Tuesday, October 29, 2019

Microorganism Responsible for the Disease of Jake Essay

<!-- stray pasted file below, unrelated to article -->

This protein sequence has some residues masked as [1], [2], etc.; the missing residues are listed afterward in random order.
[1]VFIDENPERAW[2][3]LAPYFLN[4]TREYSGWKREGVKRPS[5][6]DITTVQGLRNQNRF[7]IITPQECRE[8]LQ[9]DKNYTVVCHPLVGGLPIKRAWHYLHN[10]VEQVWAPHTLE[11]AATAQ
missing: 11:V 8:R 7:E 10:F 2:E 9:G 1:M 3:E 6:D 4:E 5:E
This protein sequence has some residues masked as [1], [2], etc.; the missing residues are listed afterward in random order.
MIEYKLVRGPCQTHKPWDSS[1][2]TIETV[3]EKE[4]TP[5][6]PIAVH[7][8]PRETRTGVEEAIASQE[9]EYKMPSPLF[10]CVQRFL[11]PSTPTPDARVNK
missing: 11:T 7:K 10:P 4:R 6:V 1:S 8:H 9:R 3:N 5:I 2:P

Microorganism Responsible for the Disease of Jake - Essay Example He also observed that C. tetani can be grown only in the absence of oxygen. He could also ascertain that bacteria do not spread to other organs and tissues rather remain at the place where they are injected into the body. C. tetani release two toxins namely tetanospasmin and tetanolysin. The role of tetanolysin is not very clear; however, it has been found that the toxin called tetanospasmin is the main culprit behind the disease. (Guilfoile 2008) In 1890, Danish scientist, Knud Faber, was successful in isolating tetanus toxin from C. tetani and noticed that toxins developed similar disease symptoms as found to be caused by infection with C. tetani. (Guilfoile 2008) Symptoms and Identification of Disease As per the case details, the blood test report from the lab mentions about the gram-positive rods in Jake's blood. Moreover, stiffness in the abdominal muscles and difficulty in swallowing are the two major symptoms that have surfaced. Jake reported that he was hurt and scratched his leg on scrap metal a week ago while skateboarding. The average period of incubation for tetanus spores is usually found to be 8 days though it could vary from 3 days to 3 weeks. Jake got a wound only a week back when he hurt his leg at the construction site and this incident is a potential cause for him getting infected with tetanus that is how most of the tetanus patients usually get infected. His eating at the local Mexican restaurant does not seem to be a cause for the current symptoms because none of his family members got affected or had any complaint so far of any kind. Jake is a healthy young man with no previous history of muscle stiffness or any nerve disease. Rabies too has somewhat similar symptoms such as difficulty in swallowing but it is ruled out because it is caused by a virus and blood report clearly shows the presence of Gram-positive rods. Bacterial Meningitis is also ruled out because it is a disease caused by Gram-negative bacteria. It is quite likely that Jack was infected with C. tetani bacterial spores when he hurt his leg with scrap metal. Spores got activated and developed into gram-positive bacteria. (Gram-Positive Bacteria 2011), The bacteria produce a powerful toxin called tetanospasmin that affects muscles. These spores are found in soil, faces, dust widely in the environment. Puncture wounds provide spores an easy entry into the human body. That is what seems to have happened in the case of Jake. Tetanus is not transmitted from person to person but acquired from the environment and Jake’s current history suggests so. Epidemiology and Risk Factors Tetanus is found to inflict people worldwide but damp and hot climates offer a fertile ground for the C. tetani to flourish. Its spores are widely found in the faces of animals such as dogs, rats, sheep and other cattle. Usually, spores get entry into the body through wounds and puncture. Widespread immunization in the U.S has made this disease a rarity with 50 or less numb of ca ses every year. Drug addicts are at high risk for tetanus. Source: http://www.cdc.gov/vaccines/pubs/surv-manual/chpt16-tetanus.pdf Between the period 2001 and 2008, out of the 233 cases of tetanus patients only 26 deaths were reported in the U.S including one case of neonatal death.